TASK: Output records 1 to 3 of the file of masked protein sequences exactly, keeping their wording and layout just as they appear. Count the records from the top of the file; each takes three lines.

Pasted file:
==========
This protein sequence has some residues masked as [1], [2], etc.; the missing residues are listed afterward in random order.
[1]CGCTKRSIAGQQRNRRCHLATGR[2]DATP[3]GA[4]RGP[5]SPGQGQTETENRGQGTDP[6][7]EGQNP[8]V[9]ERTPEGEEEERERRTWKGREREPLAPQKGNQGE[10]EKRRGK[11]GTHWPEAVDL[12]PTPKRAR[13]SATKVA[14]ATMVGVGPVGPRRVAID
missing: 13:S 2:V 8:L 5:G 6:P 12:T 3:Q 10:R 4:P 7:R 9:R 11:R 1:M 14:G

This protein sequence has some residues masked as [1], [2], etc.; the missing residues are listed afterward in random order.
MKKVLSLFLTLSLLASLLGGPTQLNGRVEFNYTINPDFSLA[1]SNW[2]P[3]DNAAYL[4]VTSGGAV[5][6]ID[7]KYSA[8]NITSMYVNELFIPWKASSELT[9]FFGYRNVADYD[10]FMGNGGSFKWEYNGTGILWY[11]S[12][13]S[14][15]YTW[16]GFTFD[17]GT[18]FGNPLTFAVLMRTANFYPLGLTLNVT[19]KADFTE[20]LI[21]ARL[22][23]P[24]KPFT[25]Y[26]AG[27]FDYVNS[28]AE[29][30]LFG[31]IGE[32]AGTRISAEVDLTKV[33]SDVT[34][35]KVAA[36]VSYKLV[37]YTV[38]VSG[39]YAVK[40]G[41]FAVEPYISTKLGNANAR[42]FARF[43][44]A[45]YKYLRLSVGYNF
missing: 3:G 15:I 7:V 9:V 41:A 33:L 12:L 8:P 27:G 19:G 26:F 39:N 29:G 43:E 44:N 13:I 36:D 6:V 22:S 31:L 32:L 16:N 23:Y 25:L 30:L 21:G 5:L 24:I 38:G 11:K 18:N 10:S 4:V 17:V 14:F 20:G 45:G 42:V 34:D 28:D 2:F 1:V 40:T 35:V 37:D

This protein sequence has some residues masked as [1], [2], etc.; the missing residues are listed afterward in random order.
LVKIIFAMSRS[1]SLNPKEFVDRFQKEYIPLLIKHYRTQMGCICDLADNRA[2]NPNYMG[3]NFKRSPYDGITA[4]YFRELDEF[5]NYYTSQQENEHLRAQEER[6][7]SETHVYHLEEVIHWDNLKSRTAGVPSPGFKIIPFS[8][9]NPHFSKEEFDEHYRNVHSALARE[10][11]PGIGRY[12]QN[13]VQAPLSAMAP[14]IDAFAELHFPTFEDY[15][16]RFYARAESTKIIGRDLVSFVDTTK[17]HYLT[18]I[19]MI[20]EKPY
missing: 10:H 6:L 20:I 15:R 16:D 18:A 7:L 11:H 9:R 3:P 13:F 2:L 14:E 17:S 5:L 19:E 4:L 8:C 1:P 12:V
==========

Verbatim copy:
This protein sequence has some residues masked as [1], [2], etc.; the missing residues are listed afterward in random order.
[1]CGCTKRSIAGQQRNRRCHLATGR[2]DATP[3]GA[4]RGP[5]SPGQGQTETENRGQGTDP[6][7]EGQNP[8]V[9]ERTPEGEEEERERRTWKGREREPLAPQKGNQGE[10]EKRRGK[11]GTHWPEAVDL[12]PTPKRAR[13]SATKVA[14]ATMVGVGPVGPRRVAID
missing: 13:S 2:V 8:L 5:G 6:P 12:T 3:Q 10:R 4:P 7:R 9:R 11:R 1:M 14:G

This protein sequence has some residues masked as [1], [2], etc.; the missing residues are listed afterward in random order.
MKKVLSLFLTLSLLASLLGGPTQLNGRVEFNYTINPDFSLA[1]SNW[2]P[3]DNAAYL[4]VTSGGAV[5][6]ID[7]KYSA[8]NITSMYVNELFIPWKASSELT[9]FFGYRNVADYD[10]FMGNGGSFKWEYNGTGILWY[11]S[12][13]S[14][15]YTW[16]GFTFD[17]GT[18]FGNPLTFAVLMRTANFYPLGLTLNVT[19]KADFTE[20]LI[21]ARL[22][23]P[24]KPFT[25]Y[26]AG[27]FDYVNS[28]AE[29][30]LFG[31]IGE[32]AGTRISAEVDLTKV[33]SDVT[34][35]KVAA[36]VSYKLV[37]YTV[38]VSG[39]YAVK[40]G[41]FAVEPYISTKLGNANAR[42]FARF[43][44]A[45]YKYLRLSVGYNF
missing: 3:G 15:I 7:V 9:V 41:A 33:L 12:L 8:P 27:G 19:G 26:F 39:N 29:G 43:E 44:N 13:I 36:D 6:V 22:S 31:L 32:L 16:N 23:Y 25:L 30:L 21:G 5:L 24:I 38:G 11:K 18:N 10:S 4:V 17:V 14:F 20:G 45:G 42:V 34:D 28:D 2:F 1:V 40:T 35:V 37:D

This protein sequence has some residues masked as [1], [2], etc.; the missing residues are listed afterward in random order.
LVKIIFAMSRS[1]SLNPKEFVDRFQKEYIPLLIKHYRTQMGCICDLADNRA[2]NPNYMG[3]NFKRSPYDGITA[4]YFRELDEF[5]NYYTSQQENEHLRAQEER[6][7]SETHVYHLEEVIHWDNLKSRTAGVPSPGFKIIPFS[8][9]NPHFSKEEFDEHYRNVHSALARE[10][11]PGIGRY[12]QN[13]VQAPLSAMAP[14]IDAFAELHFPTFEDY[15][16]RFYARAESTKIIGRDLVSFVDTTK[17]HYLT[18]I[19]MI[20]EKPY
missing: 10:H 6:L 20:I 15:R 16:D 18:A 7:L 11:H 9:R 3:P 13:F 2:L 14:E 17:S 5:L 19:E 4:L 8:C 1:P 12:V